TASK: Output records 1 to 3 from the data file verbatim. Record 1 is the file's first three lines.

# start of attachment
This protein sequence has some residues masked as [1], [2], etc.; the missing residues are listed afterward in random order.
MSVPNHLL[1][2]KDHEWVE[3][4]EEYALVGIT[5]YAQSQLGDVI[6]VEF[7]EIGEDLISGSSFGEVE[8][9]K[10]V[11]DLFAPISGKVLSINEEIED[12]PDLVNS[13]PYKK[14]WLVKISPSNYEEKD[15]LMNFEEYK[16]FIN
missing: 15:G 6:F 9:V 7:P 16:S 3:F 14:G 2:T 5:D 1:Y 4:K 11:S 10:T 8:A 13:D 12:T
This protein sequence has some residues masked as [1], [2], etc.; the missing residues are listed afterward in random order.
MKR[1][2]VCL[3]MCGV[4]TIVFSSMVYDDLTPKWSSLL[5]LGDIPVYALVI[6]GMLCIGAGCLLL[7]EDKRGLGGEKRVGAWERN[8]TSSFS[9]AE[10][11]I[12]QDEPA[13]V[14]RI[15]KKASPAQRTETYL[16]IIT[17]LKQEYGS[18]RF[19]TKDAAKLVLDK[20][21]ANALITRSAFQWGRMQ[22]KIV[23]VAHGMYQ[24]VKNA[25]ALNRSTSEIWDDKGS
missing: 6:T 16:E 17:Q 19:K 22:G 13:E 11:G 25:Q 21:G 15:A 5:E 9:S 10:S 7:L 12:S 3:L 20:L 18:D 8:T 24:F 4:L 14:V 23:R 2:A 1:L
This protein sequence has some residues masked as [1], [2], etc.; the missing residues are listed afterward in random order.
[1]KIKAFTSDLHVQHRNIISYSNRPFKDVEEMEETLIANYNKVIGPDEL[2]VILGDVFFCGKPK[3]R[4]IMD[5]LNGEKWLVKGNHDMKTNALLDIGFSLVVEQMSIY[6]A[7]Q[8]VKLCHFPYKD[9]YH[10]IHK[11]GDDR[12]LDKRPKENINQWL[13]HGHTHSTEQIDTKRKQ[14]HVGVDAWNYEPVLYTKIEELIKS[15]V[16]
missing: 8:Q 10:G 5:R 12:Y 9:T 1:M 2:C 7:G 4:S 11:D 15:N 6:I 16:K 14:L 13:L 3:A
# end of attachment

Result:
This protein sequence has some residues masked as [1], [2], etc.; the missing residues are listed afterward in random order.
MSVPNHLL[1][2]KDHEWVE[3][4]EEYALVGIT[5]YAQSQLGDVI[6]VEF[7]EIGEDLISGSSFGEVE[8][9]K[10]V[11]DLFAPISGKVLSINEEIED[12]PDLVNS[13]PYKK[14]WLVKISPSNYEEKD[15]LMNFEEYK[16]FIN
missing: 15:G 6:F 9:V 7:P 16:S 3:F 14:G 2:T 5:D 1:Y 4:K 11:S 10:T 8:A 13:D 12:T
This protein sequence has some residues masked as [1], [2], etc.; the missing residues are listed afterward in random order.
MKR[1][2]VCL[3]MCGV[4]TIVFSSMVYDDLTPKWSSLL[5]LGDIPVYALVI[6]GMLCIGAGCLLL[7]EDKRGLGGEKRVGAWERN[8]TSSFS[9]AE[10][11]I[12]QDEPA[13]V[14]RI[15]KKASPAQRTETYL[16]IIT[17]LKQEYGS[18]RF[19]TKDAAKLVLDK[20][21]ANALITRSAFQWGRMQ[22]KIV[23]VAHGMYQ[24]VKNA[25]ALNRSTSEIWDDKGS
missing: 6:T 16:E 17:Q 19:K 22:G 13:E 11:G 25:Q 21:G 15:A 5:E 9:S 10:S 7:L 12:S 3:L 20:L 18:D 8:T 24:F 4:L 14:V 23:R 2:A 1:L
This protein sequence has some residues masked as [1], [2], etc.; the missing residues are listed afterward in random order.
[1]KIKAFTSDLHVQHRNIISYSNRPFKDVEEMEETLIANYNKVIGPDEL[2]VILGDVFFCGKPK[3]R[4]IMD[5]LNGEKWLVKGNHDMKTNALLDIGFSLVVEQMSIY[6]A[7]Q[8]VKLCHFPYKD[9]YH[10]IHK[11]GDDR[12]LDKRPKENINQWL[13]HGHTHSTEQIDTKRKQ[14]HVGVDAWNYEPVLYTKIEELIKS[15]V[16]
missing: 8:Q 10:G 5:R 12:Y 9:T 1:M 2:C 7:G 4:S 11:D 15:N 6:I 16:K 14:L 13:L 3:A